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Who are the forgotten Shakespearean actors?

Many of you will have heard of Lord Laurence Olivier and Sir Kenneth Branagh and will be able to recognise the names of other famous Shakespearean actors. But how much do you know about Edmund Kean, Charlotte Cushman, or Tommaso Salvini? Below, Stanley Wells reveals some of the lesser remembered actors of the past that he would have loved to have seen perform live on stage.

Edmund Kean (1787?-1833)

I’d love to have seen Kean. Coleridge said ‘to see him act, is like reading Shakespeare by flashes of lightning’. It’s not entirely a compliment but it does pinpoint something in Edward Kean; that he tended to flash, to have moments, and to perhaps not sustain the role with the sort of continuity and growth of character that some other actors did. But he was a wonderful character, a rip-roaring, fantastical, high-living man who wore himself out, sadly. Towards the end of his career, dissipation and drink had taken their toll and he died relatively young. His last performance was Othello, he collapsed into the arms of his son, Charles Kean who was playing Iago, and said ‘speak to them for me Charles’, and went off. But he must have been a terrifically exciting actor to see.

Charlotte Cushman (1816-76)

Another I would have very much liked to have seen is the American Charlotte Cushman. She was a remarkable lady in her own right, not a beauty. She referred to her face as ‘my unfortunate mug’, for example. But she had great power as an actress, and specialised in male roles. She played Hamlet, of course, and she played Cardinal Wolsey. But her greatest role was oddly enough Romeo, which she played rather bizarrely to her sister Susan Cushman’s Juliet.

When Charlotte Cushman was playing Romeo, she was seen by a distinguished playwright called James Sheridan Knowles, and he compared the impact of her acting in Romeo’s scene with the Friar favourably with Kean’s in the third act of Othello, which was one of his greatest triumphs. He said:

Tommaso Salvini as Otello. CC BY-SA 3.0 via Wikimedia Commons.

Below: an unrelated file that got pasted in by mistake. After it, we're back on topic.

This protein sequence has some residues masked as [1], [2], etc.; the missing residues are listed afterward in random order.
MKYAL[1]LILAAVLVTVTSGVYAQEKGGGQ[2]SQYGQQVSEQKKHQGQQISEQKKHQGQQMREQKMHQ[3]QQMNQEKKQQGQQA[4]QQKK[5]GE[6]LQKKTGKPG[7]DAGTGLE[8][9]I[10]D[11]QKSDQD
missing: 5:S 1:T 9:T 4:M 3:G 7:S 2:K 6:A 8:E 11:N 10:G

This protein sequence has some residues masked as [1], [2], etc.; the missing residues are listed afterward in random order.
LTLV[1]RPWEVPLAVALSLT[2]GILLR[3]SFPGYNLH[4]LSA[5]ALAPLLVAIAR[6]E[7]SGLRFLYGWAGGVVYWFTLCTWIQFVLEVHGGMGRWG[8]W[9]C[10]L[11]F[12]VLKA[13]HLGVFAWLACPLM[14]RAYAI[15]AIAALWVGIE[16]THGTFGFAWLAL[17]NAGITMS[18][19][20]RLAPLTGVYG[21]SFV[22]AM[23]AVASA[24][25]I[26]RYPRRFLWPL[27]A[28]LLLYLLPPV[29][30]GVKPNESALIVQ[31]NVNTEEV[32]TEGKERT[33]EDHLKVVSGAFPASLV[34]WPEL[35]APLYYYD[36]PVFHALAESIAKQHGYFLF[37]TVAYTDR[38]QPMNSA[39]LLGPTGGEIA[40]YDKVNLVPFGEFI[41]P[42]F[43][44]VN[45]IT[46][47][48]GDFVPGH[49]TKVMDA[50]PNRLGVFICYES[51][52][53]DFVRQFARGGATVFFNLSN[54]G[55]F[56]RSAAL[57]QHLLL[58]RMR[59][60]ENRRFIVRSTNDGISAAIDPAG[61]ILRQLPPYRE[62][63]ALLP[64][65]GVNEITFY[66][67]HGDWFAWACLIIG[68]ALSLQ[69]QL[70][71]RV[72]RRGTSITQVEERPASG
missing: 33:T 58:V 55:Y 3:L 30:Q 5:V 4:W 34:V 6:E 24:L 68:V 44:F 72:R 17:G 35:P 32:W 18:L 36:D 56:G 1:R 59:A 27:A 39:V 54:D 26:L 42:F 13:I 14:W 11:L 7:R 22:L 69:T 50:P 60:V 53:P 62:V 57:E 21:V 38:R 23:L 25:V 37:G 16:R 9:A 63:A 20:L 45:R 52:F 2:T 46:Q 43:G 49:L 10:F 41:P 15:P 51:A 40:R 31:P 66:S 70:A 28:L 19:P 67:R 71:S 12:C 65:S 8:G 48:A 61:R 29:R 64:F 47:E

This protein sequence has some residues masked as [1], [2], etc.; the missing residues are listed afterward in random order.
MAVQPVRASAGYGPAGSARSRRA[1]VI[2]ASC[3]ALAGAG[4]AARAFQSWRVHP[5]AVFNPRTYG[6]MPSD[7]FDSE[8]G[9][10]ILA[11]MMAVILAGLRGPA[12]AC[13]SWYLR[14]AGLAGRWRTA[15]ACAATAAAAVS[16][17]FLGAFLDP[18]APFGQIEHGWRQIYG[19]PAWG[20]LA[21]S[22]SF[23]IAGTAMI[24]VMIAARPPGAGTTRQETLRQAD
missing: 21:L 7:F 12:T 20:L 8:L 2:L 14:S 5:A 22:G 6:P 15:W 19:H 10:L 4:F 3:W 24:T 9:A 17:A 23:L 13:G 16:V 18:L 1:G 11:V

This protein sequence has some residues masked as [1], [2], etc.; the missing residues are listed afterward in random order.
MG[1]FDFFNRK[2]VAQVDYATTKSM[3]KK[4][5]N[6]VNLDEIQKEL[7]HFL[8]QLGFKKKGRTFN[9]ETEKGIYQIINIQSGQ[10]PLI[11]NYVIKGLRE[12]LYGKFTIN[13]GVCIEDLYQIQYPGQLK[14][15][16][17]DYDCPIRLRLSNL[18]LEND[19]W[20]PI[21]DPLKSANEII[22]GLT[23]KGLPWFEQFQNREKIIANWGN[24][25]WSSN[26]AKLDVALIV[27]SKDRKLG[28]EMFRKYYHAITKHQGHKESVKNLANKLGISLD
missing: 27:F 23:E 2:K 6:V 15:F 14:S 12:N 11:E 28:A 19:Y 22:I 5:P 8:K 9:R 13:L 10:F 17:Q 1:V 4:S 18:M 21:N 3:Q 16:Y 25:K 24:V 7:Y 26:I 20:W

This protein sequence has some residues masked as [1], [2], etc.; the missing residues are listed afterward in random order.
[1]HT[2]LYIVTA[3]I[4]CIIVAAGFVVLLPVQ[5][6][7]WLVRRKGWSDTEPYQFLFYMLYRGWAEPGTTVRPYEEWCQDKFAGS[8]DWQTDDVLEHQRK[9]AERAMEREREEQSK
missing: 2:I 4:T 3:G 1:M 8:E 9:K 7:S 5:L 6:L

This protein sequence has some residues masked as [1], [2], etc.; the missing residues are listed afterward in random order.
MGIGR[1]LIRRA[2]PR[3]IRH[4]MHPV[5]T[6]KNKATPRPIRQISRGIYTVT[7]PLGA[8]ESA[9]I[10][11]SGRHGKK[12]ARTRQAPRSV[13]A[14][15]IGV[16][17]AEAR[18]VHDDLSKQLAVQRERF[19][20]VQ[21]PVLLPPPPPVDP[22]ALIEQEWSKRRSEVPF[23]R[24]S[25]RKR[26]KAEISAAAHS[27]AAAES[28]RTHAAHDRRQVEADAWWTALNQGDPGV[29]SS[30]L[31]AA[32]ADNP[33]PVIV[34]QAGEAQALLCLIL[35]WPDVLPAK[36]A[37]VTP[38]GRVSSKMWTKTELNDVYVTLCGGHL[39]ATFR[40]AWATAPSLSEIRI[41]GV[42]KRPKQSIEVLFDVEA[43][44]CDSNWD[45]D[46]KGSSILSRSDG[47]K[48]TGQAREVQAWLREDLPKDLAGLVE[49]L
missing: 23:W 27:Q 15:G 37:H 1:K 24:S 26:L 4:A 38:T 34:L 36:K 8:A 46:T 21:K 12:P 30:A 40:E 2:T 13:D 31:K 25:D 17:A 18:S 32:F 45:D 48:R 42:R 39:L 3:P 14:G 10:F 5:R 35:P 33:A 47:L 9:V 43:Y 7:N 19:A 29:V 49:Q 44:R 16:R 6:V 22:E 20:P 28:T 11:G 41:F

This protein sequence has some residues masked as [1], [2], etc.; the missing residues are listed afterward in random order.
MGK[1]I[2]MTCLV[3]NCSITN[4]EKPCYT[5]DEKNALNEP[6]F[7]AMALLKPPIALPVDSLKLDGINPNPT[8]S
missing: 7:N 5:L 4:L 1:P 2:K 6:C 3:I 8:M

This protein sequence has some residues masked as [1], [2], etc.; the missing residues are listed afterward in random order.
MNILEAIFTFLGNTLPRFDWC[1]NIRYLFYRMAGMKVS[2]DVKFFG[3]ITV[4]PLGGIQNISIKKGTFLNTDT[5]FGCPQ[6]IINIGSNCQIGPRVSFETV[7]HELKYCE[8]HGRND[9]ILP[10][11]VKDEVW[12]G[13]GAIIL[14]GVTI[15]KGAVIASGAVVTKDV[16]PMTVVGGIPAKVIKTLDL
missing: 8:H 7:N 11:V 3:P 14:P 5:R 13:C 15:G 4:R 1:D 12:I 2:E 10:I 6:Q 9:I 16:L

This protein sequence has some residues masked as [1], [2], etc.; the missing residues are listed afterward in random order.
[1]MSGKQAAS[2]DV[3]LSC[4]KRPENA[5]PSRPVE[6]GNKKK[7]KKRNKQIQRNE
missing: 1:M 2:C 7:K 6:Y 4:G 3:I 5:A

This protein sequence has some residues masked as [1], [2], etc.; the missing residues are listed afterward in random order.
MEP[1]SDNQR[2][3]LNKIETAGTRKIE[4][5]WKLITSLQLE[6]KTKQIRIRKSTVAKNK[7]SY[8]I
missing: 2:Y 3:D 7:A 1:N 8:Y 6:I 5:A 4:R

‘I was not prepared for such a triumph of pure genius … It was a scene of topmost passion; not simulated passion,–no such thing; real, palpably real. The genuine heart-storm was on, – on in the wildest fitfulness of fury; and I listened and gazed and held my breath, while my blood ran hot and cold.’ [Wells, Great Shakespeare Actors]

And another fellow actor was impressed by her overt sexuality as Romeo, saying ‘her amorous endearments were of so erotic a character that no man would have dared to indulge in them coram public [in a public place]’. She was a great character and a great actress. She was American but played quite a lot in England, as did quite a lot of the other American actors like Edwin Booth for example who acted with Henry Irving in his very famous Hamlet.

Tommaso Salvini (1829-1915)

Another actor that I got very interested in was an Italian called Tommaso Salvini. He is particularly odd in some ways because he always played in Italian, even though he was playing with English-speaking actors in both England and America. It’s a very artificial thing to do, and makes demands on the other actors; coming in with your cues is quite difficult if you don’t understand Italian. And it’s quite demanding on the audiences, too. But they lapped it up. It still happens occasionally in our days but usually in the operatic field where sometimes an opera singer will sing in one language while the rest of the cast sing in another.

So Tommaso Salvini, the great Italian actor, had enormous success, especially as Othello. He was a very powerful looking man, the photographs I’ve been able to find of him are quite forbidding. He looks a bit like Lord Kitchener calling the troops, with a long moustache in the Victorian style.
He was clearly a formidable actor, especially as Othello. He was very physical, and there’s a rather shocking description of how he played the murder of Desdemona. A critic saying that:

‘he seizes her [Desdemona] by the hair of her head, and, dragging her on to the bed, strangles her with a ferocity that seems to take delight in its office… Nearing the end he rises, and at the supreme moment cuts his throat with a short scimitar, hacking and hewing with savage energy, and imitating the noise that escaping blood and air may together make when the windpipe is severed’. [Wells, Great Shakespeare Actors]

You can understand that when he was playing that scene he was very violent with his Desdemona which meant that several actresses declined the honour of playing Desdemona with him. They were scared stiff, I expect. But nevertheless, he was clearly a very great actor, and I’d have loved to have seen him.

Recent Comments

  1. shashibiya

    I would like to have seen Macready included here. I trust you give him his due in your book. His restorations of Shakespeare’s text (restoring the Fool to “King Lear,” for one); his insistence on the principle of ensemble, where every player is important; his centrality in the deadliest riot in the history of the theatre, and, above all, his Journal, spanning forty years of acting almost nightly, with its unparalleled inights into playing Shakespeare (preposterously out of print) – add up to a legacy that towers above the undisputed merits of Kean, Cushman, Salvini, and nearly anyone one came name who came before or after.

  2. Stanley Wells

    You’ll find all that in the book!

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